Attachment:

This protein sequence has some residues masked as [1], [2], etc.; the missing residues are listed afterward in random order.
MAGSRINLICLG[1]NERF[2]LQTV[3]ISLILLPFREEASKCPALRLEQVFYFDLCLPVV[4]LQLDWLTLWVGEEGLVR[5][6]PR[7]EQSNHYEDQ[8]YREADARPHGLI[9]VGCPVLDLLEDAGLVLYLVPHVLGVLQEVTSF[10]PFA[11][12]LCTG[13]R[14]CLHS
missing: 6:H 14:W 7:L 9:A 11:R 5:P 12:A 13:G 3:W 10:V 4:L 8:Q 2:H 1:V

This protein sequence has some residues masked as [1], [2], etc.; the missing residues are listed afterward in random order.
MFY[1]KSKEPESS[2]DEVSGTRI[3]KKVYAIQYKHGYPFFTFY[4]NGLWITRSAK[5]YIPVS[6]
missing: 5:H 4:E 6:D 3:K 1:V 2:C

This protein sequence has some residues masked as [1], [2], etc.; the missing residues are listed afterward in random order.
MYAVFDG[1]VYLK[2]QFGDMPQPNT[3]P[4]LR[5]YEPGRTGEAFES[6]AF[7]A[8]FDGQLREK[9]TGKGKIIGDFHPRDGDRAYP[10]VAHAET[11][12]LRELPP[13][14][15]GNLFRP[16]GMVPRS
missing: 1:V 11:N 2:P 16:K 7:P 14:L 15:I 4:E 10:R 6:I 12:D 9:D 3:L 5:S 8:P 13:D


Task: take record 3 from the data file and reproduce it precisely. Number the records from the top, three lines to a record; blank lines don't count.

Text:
This protein sequence has some residues masked as [1], [2], etc.; the missing residues are listed afterward in random order.
MYAVFDG[1]VYLK[2]QFGDMPQPNT[3]P[4]LR[5]YEPGRTGEAFES[6]AF[7]A[8]FDGQLREK[9]TGKGKIIGDFHPRDGDRAYP[10]VAHAET[11][12]LRELPP[13][14][15]GNLFRP[16]GMVPRS
missing: 1:V 11:N 2:P 16:K 7:P 14:L 15:I 4:E 10:R 6:I 12:D 9:D 3:L 5:S 8:P 13:D